The Evil Dead (1981) This movie barely made my list. Not only was it not made in the 70s, the over-the-top emphasis on gore during the last half places it more in the 80s genre than the 70s. But the beginning of the movie is all 70s. Mysterious. Creepy. Setting up a pretty good story before the bloodbath begins. The fact that it launched Sam Raimi's career, as well as Bruce Campbell's, should be enough reason to watch it. And it's actually pretty well-made, considering it had virtually no budget, a very inexperienced production team, and bunch of no-name actors. There's a reason this one is considered a cult classic.
Poltergeist (1982) This is another one whose inclusion on my list is questionable. Made in 1982, its heavy reliance on special effects give it very much an 80s feel. But nevertheless the story unfolds in a very 70s fashion. Similar to The Exorcist, the first weird things that happen are pretty mundane. The suspense builds gradually and, like in Halloween, we're almost lulled into thinking these ghosts aren't so bad after all. Then, bam, the daughter gets sucked into her closet and the terror begins.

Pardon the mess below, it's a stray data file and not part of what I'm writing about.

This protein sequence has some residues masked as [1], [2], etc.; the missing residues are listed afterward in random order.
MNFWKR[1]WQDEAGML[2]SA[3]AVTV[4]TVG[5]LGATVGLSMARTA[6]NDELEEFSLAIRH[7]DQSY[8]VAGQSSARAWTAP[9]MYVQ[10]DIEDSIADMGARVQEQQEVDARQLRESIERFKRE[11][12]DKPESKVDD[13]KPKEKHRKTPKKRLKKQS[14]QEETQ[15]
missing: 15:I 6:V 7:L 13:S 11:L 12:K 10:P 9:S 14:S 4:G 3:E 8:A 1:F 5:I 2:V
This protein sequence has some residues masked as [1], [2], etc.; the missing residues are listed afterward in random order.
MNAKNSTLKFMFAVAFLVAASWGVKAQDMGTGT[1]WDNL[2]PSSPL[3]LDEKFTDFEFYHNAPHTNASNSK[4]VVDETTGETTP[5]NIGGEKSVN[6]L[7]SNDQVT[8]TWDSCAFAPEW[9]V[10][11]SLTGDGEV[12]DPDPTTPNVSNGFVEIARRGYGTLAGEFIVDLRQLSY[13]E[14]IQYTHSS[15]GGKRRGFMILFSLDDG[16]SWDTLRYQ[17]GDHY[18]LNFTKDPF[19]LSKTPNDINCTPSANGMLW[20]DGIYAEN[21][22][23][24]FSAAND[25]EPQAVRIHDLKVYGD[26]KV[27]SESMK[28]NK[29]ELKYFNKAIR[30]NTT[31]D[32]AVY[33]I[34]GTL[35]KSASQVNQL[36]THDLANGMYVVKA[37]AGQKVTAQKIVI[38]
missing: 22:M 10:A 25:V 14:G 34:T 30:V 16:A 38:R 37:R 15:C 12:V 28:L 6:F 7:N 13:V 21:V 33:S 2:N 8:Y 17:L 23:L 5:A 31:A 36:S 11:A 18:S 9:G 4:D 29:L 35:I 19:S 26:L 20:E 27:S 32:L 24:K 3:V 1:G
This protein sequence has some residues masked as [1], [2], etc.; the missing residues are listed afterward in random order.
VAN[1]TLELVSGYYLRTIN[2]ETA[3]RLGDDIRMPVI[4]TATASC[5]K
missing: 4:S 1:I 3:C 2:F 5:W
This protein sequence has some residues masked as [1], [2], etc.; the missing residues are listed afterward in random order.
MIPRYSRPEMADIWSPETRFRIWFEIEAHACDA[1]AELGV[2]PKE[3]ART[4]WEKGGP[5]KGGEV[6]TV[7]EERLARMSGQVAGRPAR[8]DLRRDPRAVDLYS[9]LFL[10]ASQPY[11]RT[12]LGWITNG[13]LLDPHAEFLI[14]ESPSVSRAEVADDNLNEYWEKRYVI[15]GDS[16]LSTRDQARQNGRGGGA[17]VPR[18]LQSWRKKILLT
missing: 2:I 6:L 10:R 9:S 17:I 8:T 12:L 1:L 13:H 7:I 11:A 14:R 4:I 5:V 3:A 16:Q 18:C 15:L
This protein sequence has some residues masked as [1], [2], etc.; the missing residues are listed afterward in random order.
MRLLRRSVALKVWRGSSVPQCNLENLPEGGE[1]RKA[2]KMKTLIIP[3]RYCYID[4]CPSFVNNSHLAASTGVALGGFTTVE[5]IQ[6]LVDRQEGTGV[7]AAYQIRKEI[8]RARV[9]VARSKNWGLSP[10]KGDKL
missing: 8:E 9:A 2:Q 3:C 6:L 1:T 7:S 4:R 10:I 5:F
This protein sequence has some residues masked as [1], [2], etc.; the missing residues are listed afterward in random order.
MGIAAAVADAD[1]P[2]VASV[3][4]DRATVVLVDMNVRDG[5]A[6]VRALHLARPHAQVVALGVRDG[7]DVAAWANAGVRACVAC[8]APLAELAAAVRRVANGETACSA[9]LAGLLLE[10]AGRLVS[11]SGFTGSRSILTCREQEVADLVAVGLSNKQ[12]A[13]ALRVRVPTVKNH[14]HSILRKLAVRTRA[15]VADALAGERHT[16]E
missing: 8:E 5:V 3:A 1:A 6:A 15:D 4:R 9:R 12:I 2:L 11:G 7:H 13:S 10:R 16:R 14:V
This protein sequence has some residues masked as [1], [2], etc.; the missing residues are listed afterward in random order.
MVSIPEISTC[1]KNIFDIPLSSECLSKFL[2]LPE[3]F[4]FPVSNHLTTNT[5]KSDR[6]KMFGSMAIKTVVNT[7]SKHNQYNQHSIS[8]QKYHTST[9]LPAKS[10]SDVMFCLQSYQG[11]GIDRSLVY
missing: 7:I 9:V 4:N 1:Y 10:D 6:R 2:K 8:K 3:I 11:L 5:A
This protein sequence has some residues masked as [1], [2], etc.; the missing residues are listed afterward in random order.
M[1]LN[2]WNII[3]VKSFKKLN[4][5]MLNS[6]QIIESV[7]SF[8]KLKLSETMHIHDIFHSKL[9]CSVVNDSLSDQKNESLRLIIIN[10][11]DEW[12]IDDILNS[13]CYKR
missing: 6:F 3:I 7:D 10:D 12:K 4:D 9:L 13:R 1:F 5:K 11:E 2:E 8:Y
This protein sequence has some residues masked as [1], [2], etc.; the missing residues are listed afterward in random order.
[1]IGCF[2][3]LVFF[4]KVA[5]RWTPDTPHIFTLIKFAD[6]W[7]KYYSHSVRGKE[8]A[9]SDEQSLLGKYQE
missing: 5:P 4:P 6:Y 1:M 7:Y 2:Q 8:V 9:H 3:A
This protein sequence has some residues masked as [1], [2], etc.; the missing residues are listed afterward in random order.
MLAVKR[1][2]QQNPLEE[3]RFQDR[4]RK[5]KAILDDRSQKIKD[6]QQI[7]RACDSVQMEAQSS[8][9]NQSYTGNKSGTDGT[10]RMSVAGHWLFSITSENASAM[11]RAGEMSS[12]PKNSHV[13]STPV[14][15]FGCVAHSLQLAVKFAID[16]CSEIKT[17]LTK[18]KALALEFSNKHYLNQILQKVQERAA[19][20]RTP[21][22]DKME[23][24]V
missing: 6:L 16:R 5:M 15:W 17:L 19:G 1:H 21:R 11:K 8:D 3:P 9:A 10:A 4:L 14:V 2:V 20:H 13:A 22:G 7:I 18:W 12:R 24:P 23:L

The 90s and Beyond
There are a few horror movies that came later which also have that creepy feel to them. The Sixth Sense (1999) is a good example. But it turns the usual horror format on its head by being terrifying at the beginning, until you realize at the end that the ghosts actually aren't evil. So the look and feel is 70s, but the story is something completely new. The Ring (2002) is right up there with the best of 70s horror in its ability to scare me, and continue scaring me long after the credits have rolled. The fact that it opens with the death of a teenager is straight out of the 80s, though.
So what are your thoughts? Are there any great 70s horror movies, or 70s-style horror movies, that I've missed? I'd love to hear about them in the comments.
And don't forget my new book, Primogénito: The Fuentes Legacy, is now available on Kindle.